Joseph of Cupertino
Saint Joseph of Cupertino, O. F. M. Conv. was an Italian Conventual Franciscan friar, honored as a Christian mystic and saint. He was said to have been remarkably unclever, but prone to miraculous levitation and intense ecstatic visions that left him gaping, he was born Giuseppe Maria Desa, the son of Felice Desa and Francesca Panara in the village of Cupertino in the Province of Apulia, in the Kingdom of Naples, now in the Italian Province of Lecce. His father having died before his birth, the family home was seized to settle the large debts he had left, his mother was forced to give birth to him in a stable. Joseph began to experience ecstatic visions as a child, which were to continue throughout his life, made him the object of scorn, his life was not helped by his frequent outbursts of anger. He was soon apprenticed by his uncle to a shoemaker. Feeling drawn to religious life, in 1620 he applied to the Conventual Franciscan friars, but was rejected due to his lack of education, he applied to the Capuchin friars in Martino, near Taranto, by whom he was accepted in 1620 as a lay brother, but he was dismissed as his continued ecstasies made him unfit for the duties required of him.
After Joseph returned to the scorn of his family, he pleaded with the Conventual friars near Cupertino to be allowed to serve in their stables. After several years of working there, he had so impressed the friars with the devotion and simplicity of his life that he was admitted to their Order, destined to become a Catholic priest, in 1625, he was ordained a priest on March 28, 1628. He was sent to the Madonna delle Grazie, Gravina in Puglia, where he spent the next 15 years. After this point, the occasions of ecstasy in Joseph's life began to multiply, it was claimed that he began to levitate while participating at the Mass or joining the community for the Divine Office, thereby gaining a widespread reputation of holiness among the people of the region and beyond. He was deemed disruptive by his religious superiors and Church authorities and was confined to a small cell, forbidden from joining in any public gathering of the community; as the phenomenon of flying or levitation was believed to be connected with witchcraft, Joseph was denounced to the Inquisition.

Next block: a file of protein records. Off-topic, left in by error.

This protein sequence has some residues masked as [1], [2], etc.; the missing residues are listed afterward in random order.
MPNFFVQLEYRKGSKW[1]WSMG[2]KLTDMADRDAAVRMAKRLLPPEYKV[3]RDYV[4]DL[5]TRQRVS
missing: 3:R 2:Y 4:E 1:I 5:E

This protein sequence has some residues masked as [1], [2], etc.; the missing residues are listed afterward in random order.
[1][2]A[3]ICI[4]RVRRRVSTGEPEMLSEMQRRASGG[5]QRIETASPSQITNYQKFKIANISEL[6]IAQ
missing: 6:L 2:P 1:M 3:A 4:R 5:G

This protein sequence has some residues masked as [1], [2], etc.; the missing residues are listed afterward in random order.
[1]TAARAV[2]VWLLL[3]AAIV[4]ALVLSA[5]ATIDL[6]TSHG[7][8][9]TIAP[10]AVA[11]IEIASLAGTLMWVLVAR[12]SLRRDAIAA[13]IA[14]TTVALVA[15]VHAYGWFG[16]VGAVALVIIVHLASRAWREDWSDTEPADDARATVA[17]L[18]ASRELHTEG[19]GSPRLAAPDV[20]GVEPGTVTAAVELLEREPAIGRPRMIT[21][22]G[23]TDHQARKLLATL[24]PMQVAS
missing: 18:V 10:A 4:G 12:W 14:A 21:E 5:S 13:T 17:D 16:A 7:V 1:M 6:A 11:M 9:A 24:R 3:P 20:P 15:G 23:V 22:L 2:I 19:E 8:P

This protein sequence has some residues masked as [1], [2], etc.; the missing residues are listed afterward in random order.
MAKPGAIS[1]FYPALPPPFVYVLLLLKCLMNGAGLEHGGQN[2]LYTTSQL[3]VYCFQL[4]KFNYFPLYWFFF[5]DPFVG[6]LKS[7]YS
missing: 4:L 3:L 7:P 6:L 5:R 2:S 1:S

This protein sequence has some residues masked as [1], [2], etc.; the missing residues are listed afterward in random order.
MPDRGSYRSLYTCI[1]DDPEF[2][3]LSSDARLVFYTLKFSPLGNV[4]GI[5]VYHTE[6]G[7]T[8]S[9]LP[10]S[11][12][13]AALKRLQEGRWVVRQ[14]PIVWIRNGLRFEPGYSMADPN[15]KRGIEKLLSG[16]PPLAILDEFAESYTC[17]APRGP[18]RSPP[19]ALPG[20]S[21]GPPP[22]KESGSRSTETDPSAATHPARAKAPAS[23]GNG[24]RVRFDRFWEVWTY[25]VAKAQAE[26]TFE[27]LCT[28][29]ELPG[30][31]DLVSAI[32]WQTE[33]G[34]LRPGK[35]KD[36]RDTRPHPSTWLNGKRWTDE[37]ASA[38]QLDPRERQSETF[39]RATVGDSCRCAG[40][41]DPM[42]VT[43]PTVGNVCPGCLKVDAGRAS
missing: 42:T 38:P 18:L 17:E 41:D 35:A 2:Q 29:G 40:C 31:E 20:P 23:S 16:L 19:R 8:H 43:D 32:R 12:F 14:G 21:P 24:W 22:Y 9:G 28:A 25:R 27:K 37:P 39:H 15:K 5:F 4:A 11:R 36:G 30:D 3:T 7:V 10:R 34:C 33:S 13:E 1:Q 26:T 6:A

At their command, he was transferred from one Franciscan friary in the region to another for observation, first to Assisi briefly to Pietrarubbia and Fossombrone, where he lived with and under the supervision of the Capuchin friars. He practiced a severe asceticism throughout his life eating solid food only twice a week, adding bitter powders to his meals, he passed 35 years of his life following this regimen. On 9 July 1657, Joseph was allowed to return to a Conventual community, being sent to the one in Osimo, where he soon died. Joseph was beatified in 1753 and canonized in 1767. Skeptics are not convinced that Saint Joseph possessed paranormal powers, they have suggested that alleged eyewitness reports of his levitations are unreliable as they are subject to gross exaggeration, or written two years after his death. Robert D. Smith in his book Comparative Miracles suggested that Saint Joseph performed feats similar to a gymnast. Smith noted that some of his alleged levitations "originate from a leap, not from a prone or simple standing or kneeling position, the witnesses mistook a leap of a agile man for levitation."Skeptical investigator Joe Nickell concluded that: Joseph’s most dramatic aerial traverses were launched by a leap—not by a simple slow rising while standing or kneeling—but, moreover, I find that they appear to have continued as just the sudden arcing trajectories that would be expected from bounding.